When It Comes To Blanket Sores and Your Horse..

With the days and nights getting colder, many horse owners are bringing out blankets to keep their equines dry and warm. However, the very thing that is supposed to keep them comfortable can often lead to sores and rubs.

Caused by a blanket that doesn’t fit quite right – either too small or too tight – blanket sores are often found on the neck and shoulders, however, they can develop anywhere the blanket touches.

Ranging in degree from minor hairless areas to relatively large, open, raw wounds, blanket sores are highly uncomfortable to the horse and if left untreated, they can lead to infection and scarring.


Horse with Blanket



While some horses and breeds are susceptible to blanket sores no matter how well the fit, many can be spared the discomfort with a little extra caution and care. Things like placing a shoulder protector, mane tamer or other thin, tight-fitting undergarment beneath the blanket, checking on the horse throughout the day to ensure the blanket hasn’t shifted or torn, and paying close attention to how the blanket sits on your horse, particularly for those with prominent withers, can all help prevent rubs from developing. To check pressure on your horse’s withers, place your hand between the blanket and wither and have him lower his head to see how much pressure is there.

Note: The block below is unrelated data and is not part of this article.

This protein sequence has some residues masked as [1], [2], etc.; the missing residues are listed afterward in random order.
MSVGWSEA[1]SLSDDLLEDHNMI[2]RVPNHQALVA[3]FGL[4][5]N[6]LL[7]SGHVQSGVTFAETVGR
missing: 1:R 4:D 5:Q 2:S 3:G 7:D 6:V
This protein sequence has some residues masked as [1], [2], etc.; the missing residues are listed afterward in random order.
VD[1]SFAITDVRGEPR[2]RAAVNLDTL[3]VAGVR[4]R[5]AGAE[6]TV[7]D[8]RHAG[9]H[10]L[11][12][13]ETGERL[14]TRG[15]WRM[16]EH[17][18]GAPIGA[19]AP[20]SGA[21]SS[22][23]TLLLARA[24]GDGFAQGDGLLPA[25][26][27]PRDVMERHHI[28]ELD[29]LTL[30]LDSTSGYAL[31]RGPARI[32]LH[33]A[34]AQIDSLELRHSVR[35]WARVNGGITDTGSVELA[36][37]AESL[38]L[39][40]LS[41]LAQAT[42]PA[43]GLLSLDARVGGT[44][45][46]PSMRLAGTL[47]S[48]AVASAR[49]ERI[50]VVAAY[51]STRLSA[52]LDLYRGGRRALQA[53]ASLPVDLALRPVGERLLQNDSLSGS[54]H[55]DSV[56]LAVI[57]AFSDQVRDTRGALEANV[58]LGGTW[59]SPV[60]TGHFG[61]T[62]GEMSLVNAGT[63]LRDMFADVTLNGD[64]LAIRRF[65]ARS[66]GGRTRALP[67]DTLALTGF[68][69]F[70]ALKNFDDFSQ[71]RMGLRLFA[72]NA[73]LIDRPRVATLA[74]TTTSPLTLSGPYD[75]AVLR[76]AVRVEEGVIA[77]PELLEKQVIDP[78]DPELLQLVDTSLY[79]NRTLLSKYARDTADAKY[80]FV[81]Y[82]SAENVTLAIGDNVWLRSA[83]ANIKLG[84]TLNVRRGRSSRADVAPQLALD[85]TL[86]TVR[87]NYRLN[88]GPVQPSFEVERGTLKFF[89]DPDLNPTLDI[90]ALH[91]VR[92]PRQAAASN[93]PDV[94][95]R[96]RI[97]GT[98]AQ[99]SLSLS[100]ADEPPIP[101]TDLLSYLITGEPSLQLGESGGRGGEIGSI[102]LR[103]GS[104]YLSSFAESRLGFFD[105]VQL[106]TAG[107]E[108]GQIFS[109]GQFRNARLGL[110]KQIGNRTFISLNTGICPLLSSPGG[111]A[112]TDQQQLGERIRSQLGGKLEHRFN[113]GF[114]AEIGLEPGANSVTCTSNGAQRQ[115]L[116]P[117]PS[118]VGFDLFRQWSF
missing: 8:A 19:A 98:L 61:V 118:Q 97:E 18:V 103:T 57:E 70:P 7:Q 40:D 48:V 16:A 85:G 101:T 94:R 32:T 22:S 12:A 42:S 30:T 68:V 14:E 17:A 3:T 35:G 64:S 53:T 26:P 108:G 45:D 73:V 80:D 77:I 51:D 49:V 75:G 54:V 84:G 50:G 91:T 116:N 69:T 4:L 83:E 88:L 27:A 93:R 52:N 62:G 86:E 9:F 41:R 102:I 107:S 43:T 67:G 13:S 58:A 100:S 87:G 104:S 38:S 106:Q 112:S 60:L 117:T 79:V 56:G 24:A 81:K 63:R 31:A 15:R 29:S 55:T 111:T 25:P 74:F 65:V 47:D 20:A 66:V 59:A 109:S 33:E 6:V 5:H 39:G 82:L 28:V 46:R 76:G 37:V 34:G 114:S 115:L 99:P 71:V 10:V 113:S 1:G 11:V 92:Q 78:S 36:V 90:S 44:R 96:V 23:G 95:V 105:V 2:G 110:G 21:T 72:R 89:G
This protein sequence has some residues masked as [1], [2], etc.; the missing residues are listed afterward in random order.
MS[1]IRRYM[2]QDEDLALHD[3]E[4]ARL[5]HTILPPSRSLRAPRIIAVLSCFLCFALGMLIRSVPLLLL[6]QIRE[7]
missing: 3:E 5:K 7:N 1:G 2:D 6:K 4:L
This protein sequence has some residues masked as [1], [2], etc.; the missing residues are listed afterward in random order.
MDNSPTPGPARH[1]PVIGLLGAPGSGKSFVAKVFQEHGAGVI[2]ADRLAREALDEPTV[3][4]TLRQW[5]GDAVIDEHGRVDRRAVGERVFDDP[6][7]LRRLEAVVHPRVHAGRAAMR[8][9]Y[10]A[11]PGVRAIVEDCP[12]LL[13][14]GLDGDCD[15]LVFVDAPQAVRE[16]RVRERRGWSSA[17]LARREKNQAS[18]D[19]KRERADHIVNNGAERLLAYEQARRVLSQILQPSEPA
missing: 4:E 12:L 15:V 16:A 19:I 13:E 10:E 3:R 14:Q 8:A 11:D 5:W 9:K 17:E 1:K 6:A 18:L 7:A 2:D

There are early signs to watch for before a blanket sore forms. These include discomfort, rubbing of the hairs, white hairs, and bald spots. If you notice any of these signs, adjust or replace the blanket so that the area is no longer being rubbed. You will also want to treat the area with a liberal amount of ointment, such as Nature’s Aid for Pets skin gel, in order to soothe the sore, reduce scarring and promote healing and new hair growth.


Horse on horse ranch


If the sore appears red, pus-filled or infected, consult your veterinarian immediately.

For first time blanket-buyers, obtaining the correct measurements will go a long way in reducing the likelihood of blanket sores. To ensure you are getting the right size, simply measure (in inches) from the middle of your horse’s chest, across their barrel to the point on the hindquarters that is just before the tail. If the measurement is in between sizes, consult with the company’s website to determine if you should round up or down in size.


Horse in field


If you have found that your horse is difficult to fit properly, there are blanket options with an adjustable front closure, and neck and shoulder gusset. The more adjustable the blanket is, the easier it will be for you to create a tailored fit.


Brown horse in stable door rigged with saddle and reins


Knowing what to look for, being proactive in checking your horse for early signs of sores, and applying gel to protect the area at the first signs of a blanket sore, will go a long way in keeping your horse healthy, comfortable and happy.


Filed under: Your Pets